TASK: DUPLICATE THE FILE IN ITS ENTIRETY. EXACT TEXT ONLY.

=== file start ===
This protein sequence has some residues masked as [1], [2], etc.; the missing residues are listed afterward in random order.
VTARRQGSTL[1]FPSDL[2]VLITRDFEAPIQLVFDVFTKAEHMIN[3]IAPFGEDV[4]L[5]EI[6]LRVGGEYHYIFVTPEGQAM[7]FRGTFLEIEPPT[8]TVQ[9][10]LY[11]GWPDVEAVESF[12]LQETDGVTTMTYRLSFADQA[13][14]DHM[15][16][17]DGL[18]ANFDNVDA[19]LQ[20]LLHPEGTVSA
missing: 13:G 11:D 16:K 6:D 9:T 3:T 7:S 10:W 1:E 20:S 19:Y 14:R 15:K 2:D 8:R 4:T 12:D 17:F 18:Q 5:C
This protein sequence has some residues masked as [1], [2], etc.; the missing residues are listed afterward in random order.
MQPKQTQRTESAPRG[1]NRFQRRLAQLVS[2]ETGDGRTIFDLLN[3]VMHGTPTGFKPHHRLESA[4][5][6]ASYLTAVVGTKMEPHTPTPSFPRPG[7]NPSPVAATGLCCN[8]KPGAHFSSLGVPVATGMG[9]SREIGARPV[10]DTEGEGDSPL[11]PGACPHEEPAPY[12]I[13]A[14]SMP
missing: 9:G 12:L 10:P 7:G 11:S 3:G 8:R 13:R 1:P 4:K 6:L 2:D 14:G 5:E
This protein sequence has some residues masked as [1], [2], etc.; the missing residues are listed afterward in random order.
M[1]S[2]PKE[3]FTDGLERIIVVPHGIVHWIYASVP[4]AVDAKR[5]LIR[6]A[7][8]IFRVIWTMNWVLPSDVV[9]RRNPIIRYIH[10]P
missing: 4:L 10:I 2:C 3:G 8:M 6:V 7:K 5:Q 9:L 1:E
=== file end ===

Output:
This protein sequence has some residues masked as [1], [2], etc.; the missing residues are listed afterward in random order.
VTARRQGSTL[1]FPSDL[2]VLITRDFEAPIQLVFDVFTKAEHMIN[3]IAPFGEDV[4]L[5]EI[6]LRVGGEYHYIFVTPEGQAM[7]FRGTFLEIEPPT[8]TVQ[9][10]LY[11]GWPDVEAVESF[12]LQETDGVTTMTYRLSFADQA[13][14]DHM[15][16][17]DGL[18]ANFDNVDA[19]LQ[20]LLHPEGTVSA
missing: 13:G 11:D 16:K 6:D 9:T 3:T 7:S 10:W 1:E 20:S 19:Y 14:R 15:K 2:D 8:R 4:T 12:D 17:F 18:Q 5:C
This protein sequence has some residues masked as [1], [2], etc.; the missing residues are listed afterward in random order.
MQPKQTQRTESAPRG[1]NRFQRRLAQLVS[2]ETGDGRTIFDLLN[3]VMHGTPTGFKPHHRLESA[4][5][6]ASYLTAVVGTKMEPHTPTPSFPRPG[7]NPSPVAATGLCCN[8]KPGAHFSSLGVPVATGMG[9]SREIGARPV[10]DTEGEGDSPL[11]PGACPHEEPAPY[12]I[13]A[14]SMP
missing: 9:G 12:L 10:P 7:G 11:S 3:G 8:R 13:R 1:P 4:K 6:L 2:D 14:G 5:E
This protein sequence has some residues masked as [1], [2], etc.; the missing residues are listed afterward in random order.
M[1]S[2]PKE[3]FTDGLERIIVVPHGIVHWIYASVP[4]AVDAKR[5]LIR[6]A[7][8]IFRVIWTMNWVLPSDVV[9]RRNPIIRYIH[10]P
missing: 4:L 10:I 2:C 3:G 8:M 6:V 7:K 5:Q 9:L 1:E